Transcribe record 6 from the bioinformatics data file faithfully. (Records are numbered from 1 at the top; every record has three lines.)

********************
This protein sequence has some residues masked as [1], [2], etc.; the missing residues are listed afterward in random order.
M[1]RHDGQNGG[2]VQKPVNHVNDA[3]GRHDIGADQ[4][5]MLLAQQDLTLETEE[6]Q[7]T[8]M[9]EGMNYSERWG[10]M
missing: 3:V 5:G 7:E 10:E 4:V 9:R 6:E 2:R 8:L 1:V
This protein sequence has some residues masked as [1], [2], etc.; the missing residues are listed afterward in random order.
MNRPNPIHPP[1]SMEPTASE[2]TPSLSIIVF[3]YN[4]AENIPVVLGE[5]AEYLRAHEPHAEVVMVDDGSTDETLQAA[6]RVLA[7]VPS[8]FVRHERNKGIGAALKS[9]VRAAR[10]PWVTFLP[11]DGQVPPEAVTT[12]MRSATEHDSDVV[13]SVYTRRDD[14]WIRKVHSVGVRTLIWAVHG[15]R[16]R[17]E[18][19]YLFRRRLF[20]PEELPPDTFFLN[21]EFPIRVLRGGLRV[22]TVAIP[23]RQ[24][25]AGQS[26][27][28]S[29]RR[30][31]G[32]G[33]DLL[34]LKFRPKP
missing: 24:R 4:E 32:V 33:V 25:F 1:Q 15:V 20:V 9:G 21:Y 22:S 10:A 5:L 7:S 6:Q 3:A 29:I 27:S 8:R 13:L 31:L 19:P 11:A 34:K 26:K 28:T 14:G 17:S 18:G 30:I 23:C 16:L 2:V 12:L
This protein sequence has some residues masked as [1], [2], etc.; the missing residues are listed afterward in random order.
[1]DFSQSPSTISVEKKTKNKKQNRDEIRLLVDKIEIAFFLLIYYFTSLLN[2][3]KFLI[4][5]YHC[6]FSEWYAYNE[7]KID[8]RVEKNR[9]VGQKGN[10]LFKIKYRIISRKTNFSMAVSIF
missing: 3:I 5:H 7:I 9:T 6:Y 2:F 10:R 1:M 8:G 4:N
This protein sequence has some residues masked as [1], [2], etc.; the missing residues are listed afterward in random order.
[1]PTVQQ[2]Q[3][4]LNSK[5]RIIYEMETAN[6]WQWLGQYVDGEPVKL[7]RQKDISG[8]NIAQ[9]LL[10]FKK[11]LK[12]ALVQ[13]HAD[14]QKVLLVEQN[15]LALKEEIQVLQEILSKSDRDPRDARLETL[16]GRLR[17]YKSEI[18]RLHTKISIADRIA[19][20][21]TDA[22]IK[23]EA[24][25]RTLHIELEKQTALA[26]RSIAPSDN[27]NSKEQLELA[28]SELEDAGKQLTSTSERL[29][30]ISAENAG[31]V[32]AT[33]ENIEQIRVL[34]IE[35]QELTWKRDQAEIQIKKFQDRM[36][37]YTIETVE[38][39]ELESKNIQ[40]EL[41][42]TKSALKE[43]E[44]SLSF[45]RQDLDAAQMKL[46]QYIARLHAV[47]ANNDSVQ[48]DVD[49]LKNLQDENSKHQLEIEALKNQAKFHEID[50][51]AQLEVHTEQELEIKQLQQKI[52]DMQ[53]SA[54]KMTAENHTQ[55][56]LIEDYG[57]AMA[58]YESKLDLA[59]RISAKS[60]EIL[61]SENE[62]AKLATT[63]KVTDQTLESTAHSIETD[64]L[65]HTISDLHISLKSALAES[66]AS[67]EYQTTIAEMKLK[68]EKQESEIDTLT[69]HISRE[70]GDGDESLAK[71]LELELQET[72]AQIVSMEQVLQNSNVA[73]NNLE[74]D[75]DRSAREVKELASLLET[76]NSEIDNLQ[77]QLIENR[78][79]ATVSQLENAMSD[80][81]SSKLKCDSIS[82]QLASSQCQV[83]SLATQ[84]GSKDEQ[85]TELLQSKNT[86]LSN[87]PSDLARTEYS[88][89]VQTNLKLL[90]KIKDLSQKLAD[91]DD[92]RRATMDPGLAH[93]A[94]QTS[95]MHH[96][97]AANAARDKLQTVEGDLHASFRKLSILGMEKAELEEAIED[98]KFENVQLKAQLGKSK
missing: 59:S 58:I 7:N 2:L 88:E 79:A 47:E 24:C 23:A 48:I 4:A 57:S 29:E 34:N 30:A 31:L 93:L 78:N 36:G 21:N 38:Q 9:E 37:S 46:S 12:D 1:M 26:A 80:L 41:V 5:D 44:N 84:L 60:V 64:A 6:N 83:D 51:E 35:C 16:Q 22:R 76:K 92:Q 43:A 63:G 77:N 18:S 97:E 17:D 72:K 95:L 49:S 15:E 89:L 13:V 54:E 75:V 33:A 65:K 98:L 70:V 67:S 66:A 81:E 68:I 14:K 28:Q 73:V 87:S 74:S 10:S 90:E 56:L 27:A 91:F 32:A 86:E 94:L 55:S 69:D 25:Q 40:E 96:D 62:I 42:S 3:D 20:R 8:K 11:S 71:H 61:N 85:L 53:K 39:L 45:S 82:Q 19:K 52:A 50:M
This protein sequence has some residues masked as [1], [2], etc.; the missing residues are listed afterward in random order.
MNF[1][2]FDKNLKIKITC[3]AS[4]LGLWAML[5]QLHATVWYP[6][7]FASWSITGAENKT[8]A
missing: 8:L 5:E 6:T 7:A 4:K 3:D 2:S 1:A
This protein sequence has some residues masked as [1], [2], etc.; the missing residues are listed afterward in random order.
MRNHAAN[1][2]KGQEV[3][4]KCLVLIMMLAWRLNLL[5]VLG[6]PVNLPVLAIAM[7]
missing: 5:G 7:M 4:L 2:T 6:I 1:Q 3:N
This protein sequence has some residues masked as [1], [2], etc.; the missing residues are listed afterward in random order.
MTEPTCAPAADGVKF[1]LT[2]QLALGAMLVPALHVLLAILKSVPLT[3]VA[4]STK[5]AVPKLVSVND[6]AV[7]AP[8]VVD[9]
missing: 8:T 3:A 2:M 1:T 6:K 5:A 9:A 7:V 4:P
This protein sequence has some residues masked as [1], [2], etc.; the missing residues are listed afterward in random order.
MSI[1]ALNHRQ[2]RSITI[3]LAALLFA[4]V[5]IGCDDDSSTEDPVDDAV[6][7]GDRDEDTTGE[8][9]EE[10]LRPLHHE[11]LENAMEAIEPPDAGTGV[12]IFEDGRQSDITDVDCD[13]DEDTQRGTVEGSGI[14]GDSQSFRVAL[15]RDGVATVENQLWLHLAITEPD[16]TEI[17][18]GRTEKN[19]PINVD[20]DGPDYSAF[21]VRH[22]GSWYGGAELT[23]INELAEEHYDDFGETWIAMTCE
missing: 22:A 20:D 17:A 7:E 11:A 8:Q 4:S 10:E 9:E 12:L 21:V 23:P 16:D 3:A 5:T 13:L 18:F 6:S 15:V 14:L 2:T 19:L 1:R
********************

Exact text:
This protein sequence has some residues masked as [1], [2], etc.; the missing residues are listed afterward in random order.
MRNHAAN[1][2]KGQEV[3][4]KCLVLIMMLAWRLNLL[5]VLG[6]PVNLPVLAIAM[7]
missing: 5:G 7:M 4:L 2:T 6:I 1:Q 3:N